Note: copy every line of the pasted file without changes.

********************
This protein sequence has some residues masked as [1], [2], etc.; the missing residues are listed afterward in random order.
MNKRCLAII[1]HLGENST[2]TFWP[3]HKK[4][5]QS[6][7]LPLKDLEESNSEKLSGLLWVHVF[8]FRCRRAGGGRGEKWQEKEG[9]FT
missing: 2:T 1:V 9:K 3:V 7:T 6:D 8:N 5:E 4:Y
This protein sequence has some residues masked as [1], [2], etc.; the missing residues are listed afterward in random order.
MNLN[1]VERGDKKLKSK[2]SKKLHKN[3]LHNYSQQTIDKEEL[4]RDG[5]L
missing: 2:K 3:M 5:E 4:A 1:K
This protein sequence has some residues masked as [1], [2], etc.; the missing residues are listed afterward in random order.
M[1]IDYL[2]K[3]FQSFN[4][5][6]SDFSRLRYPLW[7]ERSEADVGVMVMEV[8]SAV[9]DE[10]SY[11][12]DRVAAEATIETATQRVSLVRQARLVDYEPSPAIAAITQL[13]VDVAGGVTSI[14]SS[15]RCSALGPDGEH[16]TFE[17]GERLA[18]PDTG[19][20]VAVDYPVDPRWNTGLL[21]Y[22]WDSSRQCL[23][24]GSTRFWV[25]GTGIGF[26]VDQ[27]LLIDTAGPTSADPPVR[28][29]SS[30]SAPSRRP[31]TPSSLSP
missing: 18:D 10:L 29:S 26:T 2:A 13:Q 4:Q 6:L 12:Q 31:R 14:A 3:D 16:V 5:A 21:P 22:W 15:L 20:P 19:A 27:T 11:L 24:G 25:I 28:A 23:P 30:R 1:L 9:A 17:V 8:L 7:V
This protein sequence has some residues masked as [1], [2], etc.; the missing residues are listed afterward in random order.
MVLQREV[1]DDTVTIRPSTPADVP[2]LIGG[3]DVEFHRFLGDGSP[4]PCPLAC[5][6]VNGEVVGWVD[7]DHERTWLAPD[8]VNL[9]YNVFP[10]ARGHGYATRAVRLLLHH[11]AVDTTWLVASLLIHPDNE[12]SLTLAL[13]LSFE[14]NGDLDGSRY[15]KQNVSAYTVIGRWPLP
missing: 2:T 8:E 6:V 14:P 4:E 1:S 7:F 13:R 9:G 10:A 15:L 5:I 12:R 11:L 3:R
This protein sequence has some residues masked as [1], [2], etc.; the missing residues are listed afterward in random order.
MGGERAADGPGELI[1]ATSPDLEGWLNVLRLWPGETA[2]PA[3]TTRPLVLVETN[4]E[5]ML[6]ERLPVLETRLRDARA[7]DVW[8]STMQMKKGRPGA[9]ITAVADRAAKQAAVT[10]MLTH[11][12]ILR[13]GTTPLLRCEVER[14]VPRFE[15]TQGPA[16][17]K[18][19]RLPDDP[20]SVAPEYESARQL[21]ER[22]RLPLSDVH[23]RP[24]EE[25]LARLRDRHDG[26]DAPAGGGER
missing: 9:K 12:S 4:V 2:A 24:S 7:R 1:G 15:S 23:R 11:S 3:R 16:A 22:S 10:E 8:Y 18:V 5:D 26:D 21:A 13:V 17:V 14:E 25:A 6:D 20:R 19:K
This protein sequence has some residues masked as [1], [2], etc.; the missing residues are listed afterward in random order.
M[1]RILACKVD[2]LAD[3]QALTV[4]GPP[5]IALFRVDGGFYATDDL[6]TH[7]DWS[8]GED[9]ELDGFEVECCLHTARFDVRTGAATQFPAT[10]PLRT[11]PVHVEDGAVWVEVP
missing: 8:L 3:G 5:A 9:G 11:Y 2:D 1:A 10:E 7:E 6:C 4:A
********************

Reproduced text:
This protein sequence has some residues masked as [1], [2], etc.; the missing residues are listed afterward in random order.
MNKRCLAII[1]HLGENST[2]TFWP[3]HKK[4][5]QS[6][7]LPLKDLEESNSEKLSGLLWVHVF[8]FRCRRAGGGRGEKWQEKEG[9]FT
missing: 2:T 1:V 9:K 3:V 7:T 6:D 8:N 5:E 4:Y
This protein sequence has some residues masked as [1], [2], etc.; the missing residues are listed afterward in random order.
MNLN[1]VERGDKKLKSK[2]SKKLHKN[3]LHNYSQQTIDKEEL[4]RDG[5]L
missing: 2:K 3:M 5:E 4:A 1:K
This protein sequence has some residues masked as [1], [2], etc.; the missing residues are listed afterward in random order.
M[1]IDYL[2]K[3]FQSFN[4][5][6]SDFSRLRYPLW[7]ERSEADVGVMVMEV[8]SAV[9]DE[10]SY[11][12]DRVAAEATIETATQRVSLVRQARLVDYEPSPAIAAITQL[13]VDVAGGVTSI[14]SS[15]RCSALGPDGEH[16]TFE[17]GERLA[18]PDTG[19][20]VAVDYPVDPRWNTGLL[21]Y[22]WDSSRQCL[23][24]GSTRFWV[25]GTGIGF[26]VDQ[27]LLIDTAGPTSADPPVR[28][29]SS[30]SAPSRRP[31]TPSSLSP
missing: 18:D 10:L 29:S 26:T 2:A 13:Q 4:Q 6:L 12:Q 31:R 14:A 3:D 16:V 5:A 21:P 22:W 15:L 20:P 19:A 27:T 11:L 24:G 25:I 28:A 23:P 30:R 1:L 9:A 17:V 8:L 7:V
This protein sequence has some residues masked as [1], [2], etc.; the missing residues are listed afterward in random order.
MVLQREV[1]DDTVTIRPSTPADVP[2]LIGG[3]DVEFHRFLGDGSP[4]PCPLAC[5][6]VNGEVVGWVD[7]DHERTWLAPD[8]VNL[9]YNVFP[10]ARGHGYATRAVRLLLHH[11]AVDTTWLVASLLIHPDNE[12]SLTLAL[13]LSFE[14]NGDLDGSRY[15]KQNVSAYTVIGRWPLP
missing: 2:T 8:E 6:V 14:P 4:E 1:S 7:F 13:R 9:G 10:A 15:L 5:I 12:R 11:L 3:R
This protein sequence has some residues masked as [1], [2], etc.; the missing residues are listed afterward in random order.
MGGERAADGPGELI[1]ATSPDLEGWLNVLRLWPGETA[2]PA[3]TTRPLVLVETN[4]E[5]ML[6]ERLPVLETRLRDARA[7]DVW[8]STMQMKKGRPGA[9]ITAVADRAAKQAAVT[10]MLTH[11][12]ILR[13]GTTPLLRCEVER[14]VPRFE[15]TQGPA[16][17]K[18][19]RLPDDP[20]SVAPEYESARQL[21]ER[22]RLPLSDVH[23]RP[24]EE[25]LARLRDRHDG[26]DAPAGGGER
missing: 9:K 12:S 4:V 2:A 24:S 7:R 1:G 15:S 23:R 11:S 3:R 16:A 22:S 10:E 8:Y 18:V 5:D 26:D 21:A 13:V 17:V 14:E 25:A 6:D 20:R 19:K
This protein sequence has some residues masked as [1], [2], etc.; the missing residues are listed afterward in random order.
M[1]RILACKVD[2]LAD[3]QALTV[4]GPP[5]IALFRVDGGFYATDDL[6]TH[7]DWS[8]GED[9]ELDGFEVECCLHTARFDVRTGAATQFPAT[10]PLRT[11]PVHVEDGAVWVEVP
missing: 8:L 3:G 5:A 9:G 11:Y 2:D 1:A 10:E 7:E 6:C 4:A